Asst Prof Chen Kaiwen


Asst Prof Chen Kaiwen
Assistant Professor
Department of Microbiology and Immunology
Tel: 6601 3848


Assistant Professor Chen Kaiwen obtained his PhD in Immunology in 2015 from the University of Queensland for his work on neutrophil inflammasomes. Subsequently, with the support a Marie Skłodowska-Curie Actions Incoming Postdoctoral Fellowship and a Swiss Government Excellence Fellowship (ESKAS), Kaiwen relocated to The University of Lausanne, Switzerland where he gained further expertise on cell death and inflammation. In 2020, Kaiwen is recruited to the Department of Microbiology and Immunology at NUS as an Assistant Professor.

What are your present research interests?

We are interested in understanding the complex cross talk between cell death and innate immune signalling, with the aim of rewiring cell death pathways to treat infectious diseases and inflammatory disorders.

What do you see as your future research directions?

A particular focus of the lab is gasdermins, a novel family of pore-forming proteins. We recently demonstrated that gasdermin D (GSDMD) promotes the extrusion of antimicrobial neutrophil extracellular traps (NETs) during cytosolic bacterial infection, but also mediates susceptibility to TNF-induced shock. We are now identifying novel regulators of these pathways using a combination of cell biology, biochemistry and animal models. We welcome enquiries from motivated Honours, PhD students and postdoctoral fellows!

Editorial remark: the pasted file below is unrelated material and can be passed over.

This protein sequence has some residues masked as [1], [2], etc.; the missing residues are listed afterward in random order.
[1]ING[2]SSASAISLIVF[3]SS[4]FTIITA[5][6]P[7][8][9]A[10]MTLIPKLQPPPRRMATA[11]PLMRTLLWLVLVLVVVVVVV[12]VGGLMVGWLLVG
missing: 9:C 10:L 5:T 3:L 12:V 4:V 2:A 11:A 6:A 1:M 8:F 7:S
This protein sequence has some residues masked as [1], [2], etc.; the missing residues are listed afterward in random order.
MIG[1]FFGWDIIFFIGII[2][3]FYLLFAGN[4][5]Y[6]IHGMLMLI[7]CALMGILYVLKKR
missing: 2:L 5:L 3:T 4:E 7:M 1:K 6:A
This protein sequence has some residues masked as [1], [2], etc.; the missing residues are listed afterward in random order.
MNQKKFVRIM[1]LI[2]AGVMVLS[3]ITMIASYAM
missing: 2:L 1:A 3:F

Does your laboratory have a particularly strong research expertise?

Inflammasome, gasdermin, pyroptosis, NETosis, apoptosis, RIP kinase, TNF signalling and bacterial infection models.

Recent Publications

1. Caspase-8-dependent gasdermin D cleavage promotes anti-microbial defence but confers susceptibility to TNF-induced lethality. Demarco B, Grayczyk JP, Bjanes E, Le Roy D, Tonnus W, Assenmacher C-A, Radaelli E, Fettrelet T, Mack V, Linkermann A, Roger T, Brodsky IE, Chen KW#, Broz P#. Sci Adv, in press. #Corresponding authors
2. Pannexin-1 promotes NLRP3 activation during apoptosis but is dispensable for canonical or non‐canonical inflammasome activation. Chen KW#, Demarco B, Broz P#. Euro J Immunol, 2020, 50: 170–177. #Corresponding authors.
3. Extrinsic and intrinsic apoptosis activate Pannexin-1 to drive NLRP3 inflammasome assembly. Chen KW*, Demarco B*, Heilig R, Shkarina K, Boettcher A, Farady CJ, Pelczar P, Broz P. EMBO J, 2019, e101638. *equal contribution.
4. Noncanonical inflammasome signaling elicits gasdermin D–dependent neutrophil extracellular traps. Chen KW*, Monteleone M*, Boucher D*, Sollberger G, Ramnath D, Condon ND, von Pein JP, Broz P, Sweet MJ, Schroder K. Sci Immunol, 2018, 3, eaar6676. *equal contribution.
5. Cutting Edge: Blockade of Inhibitor of Apoptosis Proteins Sensitizes Neutrophils to TNF- but Not Lipopolysaccharide-Mediated Cell Death and IL-1beta Secretion. Chen KW, Lawlor KE, von Pein JB, Boucher D, Gerlic M, Croker BA, Bezbradica JS, Vince JE, and Schroder K. J Immunol, 2018, 200: 3341-3346.
6. Caspase-1 self-cleavage is an intrinsic mechanism to terminate inflammasome activity.
Boucher D, Monteleone M*, Coll RC*, Chen KW*, Ross CM, Teo JL, Gomez GA, Holley CL, Bierschenk D, Stacey KJ, Yap AS, Bezbradica JS, and Schroder K. J Exp Med, 2018, 215: 827-840. *equal contribution.
7. Active MLKL triggers the NLRP3 inflammasome in a cell-intrinsic manner. Conos SA, Chen KW, De Nardo D, Hara H, Whitehead L, Nunez G, Masters SL, Murphy JM, Schroder K, Vaux DL, Lawlor KE, Lindqvist LM, Vince JE. PNAS, 2017, 114: E961-E9.
8. The neutrophil NLRC4 inflammasome selectively promotes IL-1beta maturation without pyroptosis during acute Salmonella challenge. Chen KW, Gross CJ, Sotomayor FV, Stacey KJ, Tschopp J, Sweet MJ, Schroder K. Cell Reports, 2014, 8: 570-82.